Dec. 4, 2020
Business aviation companies have faced unique challenges in 2020 due to the worldwide pandemic and increased civil unrest domestically and around the globe. Reduced activity and staffing levels, personnel working from home and other factors mean facilities, including hangars and office spaces, have fewer eyes on site, leading to increased concerns about security.
An NBAA GO Virtual Business Aviation Convention & Exhibition (VBACE) education session on the issue, titled, “Business Aviation Security: Changing Approaches to Protecting Your People and Company,” was hosted by Doug Carr NBAA’s vice president of regulatory and international affairs. The panel included Clay Hendon, senior director of operations for Twenty20 Solutions; Greg Kulis, past chairman and current member of the NBAA Security Council and Eric Moilanen, president of premier corporate security and chairman of the NBAA Security Council.
“Basic security processes – simple things that are routine to us like locks and alarms are often verified by multiple people – now might be verified by someone working alone,” said Kulis. “It is now essential to know who is in the facility and when.”
Mollanen added: “It’s almost a perfect storm of increased stressors that [can] create these situations and decreased observation from our peer groups.”
Hendon encouraged attendees to “proactively and purposefully check in” with personnel to potentially identify factors that can contribute to insider threats.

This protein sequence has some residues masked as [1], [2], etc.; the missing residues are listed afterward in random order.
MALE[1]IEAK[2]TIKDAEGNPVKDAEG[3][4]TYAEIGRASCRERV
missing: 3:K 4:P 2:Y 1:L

Civil unrest, particularly the rapid development localized unrest, is a much broader threat in 2020 than in the past. Moilanen explained civil unrest, which was previously considered a concern for third-world countries, is now a significant concern in many U.S. cities.
Experts recommended implementing “hot zone” best practices on every trip.
Kulis’ organization diligently researches destination cities and chooses accommodations for passengers and crewmembers that mitigate the risk of disruptions. Ground transportation must also be a consideration in such cases.
“Every flight is going to start and end with an arrival to and from a [ground] vehicle. You can’t skip over that part [in planning],” said Hendon. “Follow a process each time to verify those things are being considered.”
Finally, remote work, now commonplace due to efforts to mitigate the risk of COVID-19 transmission, has increased cybersecurity vulnerabilities. Personal devices are used heavily and home networks are often not as controlled as an organization’s networks, leading to increased exposure.
Companies should invest in the right equipment for employees to work from home, if resources allow such an investment. Employees working from home should take measures to secure their devices, separate work tasks from personal devices or use a VPN or appropriate firewall to secure their organization’s sensitive information.